Habits of a Renaissance Man: Learning How to Learn from Leonardo da Vinci

Adopt these habits to enhance your learning process.

A few days ago, I finished reading Leonardo da Vinci’s biography by Walter Isaacson. This book is easily the best 30 bucks I’ve spent in lockdown. Such an amazing read! My mind was absolutely blown.

I’m sure you know who Leonardo da Vinci is (or at least have heard his name before), but I’ll refresh your memory anyway: With expertise spanning virtually all fields known to man — arts, science, engineering, humanities — Leonardo is an Italian polymath who has been dubbed the “Renaissance Man.”

He is, arguably, history’s most creative genius.

How is it possible to become an expert in so many fields? And no, not in a “jack of all trades, master of none” kind of way, but to actually become a master of all those trades. The answer is intricate, of course, but if I were to boil it down into one thing, I’d say it’s this: Leonardo is a master of learning.

That is essentially the skill that makes polymaths like Leonardo shine so brilliantly: They have mastered the art of learning. I know, it’s a bit meta — but that’s exactly why it’s amazing. After all, once you’ve learned how to learn, you can replicate that process to whatever subject you want and ultimately become a master at it.

Here, I’ll outline seven habits that I’ve identified in Leonardo. While I encourage you to read the full book to get the whole picture, you can use these seven takeaways as a starting point.

1. Relentless curiosity

“Describe the tongue of the woodpecker,” Leonardo wrote in his notebook.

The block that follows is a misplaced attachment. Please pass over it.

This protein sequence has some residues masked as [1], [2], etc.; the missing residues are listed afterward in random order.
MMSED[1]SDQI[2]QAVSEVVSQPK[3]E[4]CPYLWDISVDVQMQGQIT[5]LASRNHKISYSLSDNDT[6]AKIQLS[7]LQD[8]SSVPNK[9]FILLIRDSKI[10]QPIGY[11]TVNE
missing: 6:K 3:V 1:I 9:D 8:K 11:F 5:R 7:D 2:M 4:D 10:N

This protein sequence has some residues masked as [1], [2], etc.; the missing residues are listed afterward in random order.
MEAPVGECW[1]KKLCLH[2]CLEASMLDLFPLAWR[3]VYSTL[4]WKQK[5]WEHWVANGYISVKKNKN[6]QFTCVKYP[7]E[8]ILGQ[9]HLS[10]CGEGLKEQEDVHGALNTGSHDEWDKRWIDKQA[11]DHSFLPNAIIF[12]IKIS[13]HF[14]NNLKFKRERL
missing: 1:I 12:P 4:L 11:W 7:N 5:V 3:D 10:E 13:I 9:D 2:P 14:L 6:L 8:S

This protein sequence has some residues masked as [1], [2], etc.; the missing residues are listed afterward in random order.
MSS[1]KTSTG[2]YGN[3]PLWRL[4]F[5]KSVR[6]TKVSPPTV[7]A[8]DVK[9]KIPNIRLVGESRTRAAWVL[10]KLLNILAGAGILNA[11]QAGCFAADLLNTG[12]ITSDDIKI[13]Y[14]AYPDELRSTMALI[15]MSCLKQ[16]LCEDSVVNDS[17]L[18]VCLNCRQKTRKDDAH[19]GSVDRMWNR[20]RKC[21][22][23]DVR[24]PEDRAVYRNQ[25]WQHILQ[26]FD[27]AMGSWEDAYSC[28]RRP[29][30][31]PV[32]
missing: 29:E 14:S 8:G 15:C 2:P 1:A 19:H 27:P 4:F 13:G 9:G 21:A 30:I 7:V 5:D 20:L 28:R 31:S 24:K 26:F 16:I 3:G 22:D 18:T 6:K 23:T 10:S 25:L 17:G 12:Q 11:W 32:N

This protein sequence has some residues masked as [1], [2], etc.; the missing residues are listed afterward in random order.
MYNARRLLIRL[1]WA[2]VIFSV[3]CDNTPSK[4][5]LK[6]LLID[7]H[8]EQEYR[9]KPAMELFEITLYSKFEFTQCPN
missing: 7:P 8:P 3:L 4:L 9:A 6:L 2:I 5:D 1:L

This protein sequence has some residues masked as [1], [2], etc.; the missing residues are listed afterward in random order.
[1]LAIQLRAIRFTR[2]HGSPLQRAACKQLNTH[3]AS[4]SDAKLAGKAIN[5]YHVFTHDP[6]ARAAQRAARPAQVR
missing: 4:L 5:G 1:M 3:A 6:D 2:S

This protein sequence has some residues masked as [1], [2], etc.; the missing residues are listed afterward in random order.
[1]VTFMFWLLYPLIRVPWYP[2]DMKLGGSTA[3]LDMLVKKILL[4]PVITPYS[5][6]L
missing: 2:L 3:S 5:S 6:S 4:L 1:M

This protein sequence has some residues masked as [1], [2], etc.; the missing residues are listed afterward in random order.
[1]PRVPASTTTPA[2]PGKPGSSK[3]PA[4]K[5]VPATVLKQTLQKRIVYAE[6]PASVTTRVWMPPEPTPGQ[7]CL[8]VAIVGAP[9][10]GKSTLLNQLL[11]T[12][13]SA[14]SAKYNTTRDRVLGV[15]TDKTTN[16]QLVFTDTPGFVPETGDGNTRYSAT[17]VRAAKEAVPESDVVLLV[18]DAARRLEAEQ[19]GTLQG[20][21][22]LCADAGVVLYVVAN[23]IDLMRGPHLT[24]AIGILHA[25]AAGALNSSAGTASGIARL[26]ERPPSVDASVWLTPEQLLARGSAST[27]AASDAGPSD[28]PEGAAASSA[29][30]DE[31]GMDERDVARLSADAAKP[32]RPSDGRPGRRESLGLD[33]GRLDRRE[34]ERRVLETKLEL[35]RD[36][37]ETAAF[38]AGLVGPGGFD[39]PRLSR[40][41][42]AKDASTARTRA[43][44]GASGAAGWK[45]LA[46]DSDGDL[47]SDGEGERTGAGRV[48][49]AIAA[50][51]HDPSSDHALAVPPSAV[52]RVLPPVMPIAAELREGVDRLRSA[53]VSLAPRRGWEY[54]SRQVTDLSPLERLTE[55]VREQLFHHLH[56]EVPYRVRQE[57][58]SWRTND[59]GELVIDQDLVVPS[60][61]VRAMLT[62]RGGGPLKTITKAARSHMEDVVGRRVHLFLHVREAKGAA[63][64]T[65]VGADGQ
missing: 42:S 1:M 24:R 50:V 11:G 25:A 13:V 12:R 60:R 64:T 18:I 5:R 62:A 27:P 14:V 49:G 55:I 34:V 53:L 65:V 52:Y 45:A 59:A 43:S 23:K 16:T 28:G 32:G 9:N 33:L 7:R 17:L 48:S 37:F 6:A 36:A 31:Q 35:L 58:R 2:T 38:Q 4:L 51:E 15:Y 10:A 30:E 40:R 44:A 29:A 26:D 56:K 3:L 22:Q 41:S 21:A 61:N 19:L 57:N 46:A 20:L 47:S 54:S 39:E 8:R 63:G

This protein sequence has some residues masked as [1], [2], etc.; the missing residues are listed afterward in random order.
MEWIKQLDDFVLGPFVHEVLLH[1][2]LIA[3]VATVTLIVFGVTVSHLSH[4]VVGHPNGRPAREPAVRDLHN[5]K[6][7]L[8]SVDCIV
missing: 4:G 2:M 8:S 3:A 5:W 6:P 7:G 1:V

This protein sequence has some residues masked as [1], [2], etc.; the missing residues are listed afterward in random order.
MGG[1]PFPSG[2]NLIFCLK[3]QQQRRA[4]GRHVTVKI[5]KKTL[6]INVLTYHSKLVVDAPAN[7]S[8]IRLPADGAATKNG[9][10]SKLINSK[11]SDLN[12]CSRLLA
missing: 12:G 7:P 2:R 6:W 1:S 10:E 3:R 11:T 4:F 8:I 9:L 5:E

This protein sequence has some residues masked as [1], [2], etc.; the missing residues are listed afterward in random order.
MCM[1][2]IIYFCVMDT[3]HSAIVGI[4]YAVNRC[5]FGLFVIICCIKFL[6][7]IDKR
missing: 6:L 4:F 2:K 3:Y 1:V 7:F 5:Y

Did you know that the tongue of the woodpecker can extend more than thrice the length of its bill? And when it’s not used, it retracts into the skull and wraps itself around the brain, thus becoming a cushion for when the bird does what it’s known for: Smashing its beak repeatedly against tree bark.

That’s amazing, isn’t it? Another one of Mother Nature’s magic.

But you don’t really care, do you? Me neither. Why should I know about a woodpecker’s tongue? It won’t affect my day in any way. In fact, I can go about my entire life without needing to know about it in the slightest.

But that’s the trait that defines geniuses like Leonardo: They’re ridiculously, painfully curious. They just ought to know everything. Every little object or occurrence piques their interest and leads them down an inquisitory rabbit hole. When they have a question, they have to answer it no matter what.

But weren’t we all like that when we were children? Everything we see fascinates us. We bother adults around us with questions they deem unnecessary and at times comical. Sadly, we lose that behavior as we grow up, once we’ve learned that the world isn’t as forgiving as we thought it to be.

But there are some like Leonardo, who maintained that childlike sense of wonder well into their last breath. And that relentless curiosity has made all the difference — it shaped them into peerless learners, able to process all sorts of raw data into extraordinary insights.

As Albert Einstein, another one of history’s greatest geniuses, once said:

“I have no special talents, I am just passionately curious.”

2. Sharp observation

Sherlock Holmes, another renowned (albeit fictional) polymath known for his deduction skills, once said to his friend John Watson:

“You see, but you do not observe.”

Geniuses don’t just see, they observe. Leonardo certainly embodies this habit of keen observation. He proves to be an incredibly acute observer, as shown through the woodpecker example before, and more:

  • He noticed how people’s facial expressions relate to their emotions
  • He watched how light bounces off different types of surfaces
  • He identified birds who flap their wings faster in their upswing, and others who are faster in their downswing

Furthermore, we know that Leonardo is a man who acts on his curiosity.

When something catches his eye, he doesn’t just think “Oh that’s cool,” and carry on. He actually tries to understand why and how it works—and ultimately, he emulates the findings into his creations, like his exceptionally realistic paintings and sophisticated mechanical devices.